Repairing joists

I have some rotten joists in my downstairs room, the rot has spread a couple feet down the joists:
http://img89.imageshack.us/my.php?image=r1tm3.jpg
I'm trying to plan the repair. Assuming I treat/kill and the rot and stop the water ingress are these solutions sound structural fixes(joists are 5" x 2"):
a)
http://img169.imageshack.us/my.php?image=r2os9.jpg
Cutting back the rotten joists, a metre or so back from the rot. The I bolt on new timber on one side and sit them in a widened hole in the wall. New timber will be treated of course. If this method is sound just how far alongside the existing joist do I need to run the new timber?
b)
http://img405.imageshack.us/my.php?image=r3za1.jpg
Again cutting back the same amount, this time fixing a new piece into the original wall hole and sandwiching it to the old timber.
There's also enough room in the cavity to leave acro props permanently in place. Any advice much appreciated.
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Don't forget to make sure the under floor ventilation is adequate as well.

I would go for b). As for the length you could probably get away with relatively little but timber isn't expensive. I would go for at least 2 feet either side of the join. You can get spiked plates to go in the sandwich at each fixing but I don't know their proper name.

It might possibly be the easiest option but that is a bodge.
--
Roger Chapman

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thought about this as well:
http://img228.imageshack.us/my.php?image=r4ja7.jpg
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The message

I don't know how deep your void is but building a dwarf honeycomb wall (complete with DPC) is a recognised way of supporting suspended floors while avoiding burying the ends in what might be damp masonry so depending on your actual circumstances you might find that a better prospect than 2 end walls and a bridging beam which would have to be relatively massive to take the weight of the suspended floor.
--
Roger Chapman

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On 4 Jan,

You can get a metal box in two halves to fit around the joists to add on an extra piece. I think BAT or one of the other steelwork/tie/joisthanger/etc manufacturers made them. This would give you B but using steel rather than timber joiners.
--
B Thumbs
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I also thought about doing this:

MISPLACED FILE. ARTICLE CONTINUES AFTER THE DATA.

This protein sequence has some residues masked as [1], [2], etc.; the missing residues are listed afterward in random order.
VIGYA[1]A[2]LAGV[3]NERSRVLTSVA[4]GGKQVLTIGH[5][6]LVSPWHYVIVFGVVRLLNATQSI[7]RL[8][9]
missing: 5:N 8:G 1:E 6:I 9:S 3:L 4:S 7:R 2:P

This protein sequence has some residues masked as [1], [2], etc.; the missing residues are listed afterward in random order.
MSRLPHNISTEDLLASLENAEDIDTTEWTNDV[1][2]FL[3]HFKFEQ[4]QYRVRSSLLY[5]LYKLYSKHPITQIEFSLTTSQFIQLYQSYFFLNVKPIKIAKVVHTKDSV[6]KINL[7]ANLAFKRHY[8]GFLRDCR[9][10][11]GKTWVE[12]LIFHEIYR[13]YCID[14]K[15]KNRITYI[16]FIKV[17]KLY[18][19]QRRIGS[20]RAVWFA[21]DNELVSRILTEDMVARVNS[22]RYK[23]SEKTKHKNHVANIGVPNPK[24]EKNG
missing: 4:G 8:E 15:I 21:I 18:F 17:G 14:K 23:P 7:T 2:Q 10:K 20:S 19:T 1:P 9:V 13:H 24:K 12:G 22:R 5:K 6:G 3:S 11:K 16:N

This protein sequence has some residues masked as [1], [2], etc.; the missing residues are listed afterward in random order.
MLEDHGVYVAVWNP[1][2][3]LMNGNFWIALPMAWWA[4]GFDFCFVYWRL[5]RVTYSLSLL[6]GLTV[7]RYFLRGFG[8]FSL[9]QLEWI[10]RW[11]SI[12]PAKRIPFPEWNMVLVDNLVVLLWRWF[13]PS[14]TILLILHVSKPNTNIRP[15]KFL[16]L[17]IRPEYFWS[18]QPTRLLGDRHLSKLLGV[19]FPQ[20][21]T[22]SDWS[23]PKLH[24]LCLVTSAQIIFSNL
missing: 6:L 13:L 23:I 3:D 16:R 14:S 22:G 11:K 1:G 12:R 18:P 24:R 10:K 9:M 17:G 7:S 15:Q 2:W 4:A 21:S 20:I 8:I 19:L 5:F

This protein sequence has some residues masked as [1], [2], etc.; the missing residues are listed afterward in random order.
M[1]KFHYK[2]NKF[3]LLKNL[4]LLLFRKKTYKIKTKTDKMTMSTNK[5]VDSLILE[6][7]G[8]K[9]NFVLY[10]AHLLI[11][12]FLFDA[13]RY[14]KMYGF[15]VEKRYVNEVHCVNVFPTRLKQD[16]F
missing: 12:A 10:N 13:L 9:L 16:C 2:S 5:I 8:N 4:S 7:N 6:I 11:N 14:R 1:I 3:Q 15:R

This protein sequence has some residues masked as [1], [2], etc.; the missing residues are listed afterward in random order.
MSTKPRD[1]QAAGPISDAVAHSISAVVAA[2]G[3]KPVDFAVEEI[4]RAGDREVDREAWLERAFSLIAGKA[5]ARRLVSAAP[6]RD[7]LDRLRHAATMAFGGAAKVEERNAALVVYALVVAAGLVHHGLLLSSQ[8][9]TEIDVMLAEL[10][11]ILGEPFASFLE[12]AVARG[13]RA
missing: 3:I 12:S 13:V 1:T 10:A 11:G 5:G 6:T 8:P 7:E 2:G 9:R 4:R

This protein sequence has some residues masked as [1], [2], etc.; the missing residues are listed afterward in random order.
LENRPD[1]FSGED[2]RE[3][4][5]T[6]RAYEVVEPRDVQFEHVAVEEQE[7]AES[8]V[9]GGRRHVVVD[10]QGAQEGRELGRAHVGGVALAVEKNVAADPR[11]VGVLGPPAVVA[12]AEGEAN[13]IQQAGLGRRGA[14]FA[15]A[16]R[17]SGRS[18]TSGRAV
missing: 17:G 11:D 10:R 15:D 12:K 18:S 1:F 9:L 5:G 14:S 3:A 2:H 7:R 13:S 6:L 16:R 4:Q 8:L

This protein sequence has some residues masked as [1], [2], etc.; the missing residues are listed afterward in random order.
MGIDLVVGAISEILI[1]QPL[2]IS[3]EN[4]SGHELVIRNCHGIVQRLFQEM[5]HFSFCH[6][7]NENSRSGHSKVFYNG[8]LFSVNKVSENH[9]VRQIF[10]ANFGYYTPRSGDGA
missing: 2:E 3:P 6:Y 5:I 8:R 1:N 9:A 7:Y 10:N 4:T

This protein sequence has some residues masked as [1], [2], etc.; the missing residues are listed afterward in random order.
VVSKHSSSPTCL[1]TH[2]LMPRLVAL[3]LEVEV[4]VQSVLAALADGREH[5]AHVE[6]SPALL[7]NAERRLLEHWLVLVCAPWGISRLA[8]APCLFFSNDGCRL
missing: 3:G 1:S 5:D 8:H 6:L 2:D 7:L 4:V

http://img228.imageshack.us/my.php?image=r4ja7.jpg

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Roger wrote:

Yep - these things: <http://www.screwfix.com/prods/99094/Building/Builders-Metalwork/Timber-Connector-50mm-x-M12 Definitely a good idea, if not a must, in this situation.
David
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Roger wrote:

Timber connectors http://www.screwfix.com/prods/99094/Building/Builders-Metalwork/Timber-Connector-50mm-x-M12
I use them occassionaly to extend 6 x 2 decking joists. Work a treat.
--
Dave - The Medway Handyman
www.medwayhandyman.co.uk
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On 5 Jan, 10:40, "The Medway Handyman"

How many do you use per join? just 1 plate and 2 bolts?
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Dear Mark My advice is as follows: If, as you say it is a Ground Floor room - simply go back to the next wall plate which if it is a 5" x 2" joist is unlikely to be more than 8' away. You can then do on one of two things a) cut the joist on the wall plated with a butt join in the middle (or better still longitudinally half-lap it) so it rests on the wall plate and run it back to the same bearing or b) cut the timber back to sound timber only (it is a complete myth that you need to cut back 1 m - all based on RTFs minimising risk and maximising profit) - use a hammer to determine what is sound and what is not and then neaten up with a saw - check the endgrain! - and run a new timber alongside to a new bearing bricking up the old one or better still hanging on joist hangers (am suprised it is not on a wall plate at GF)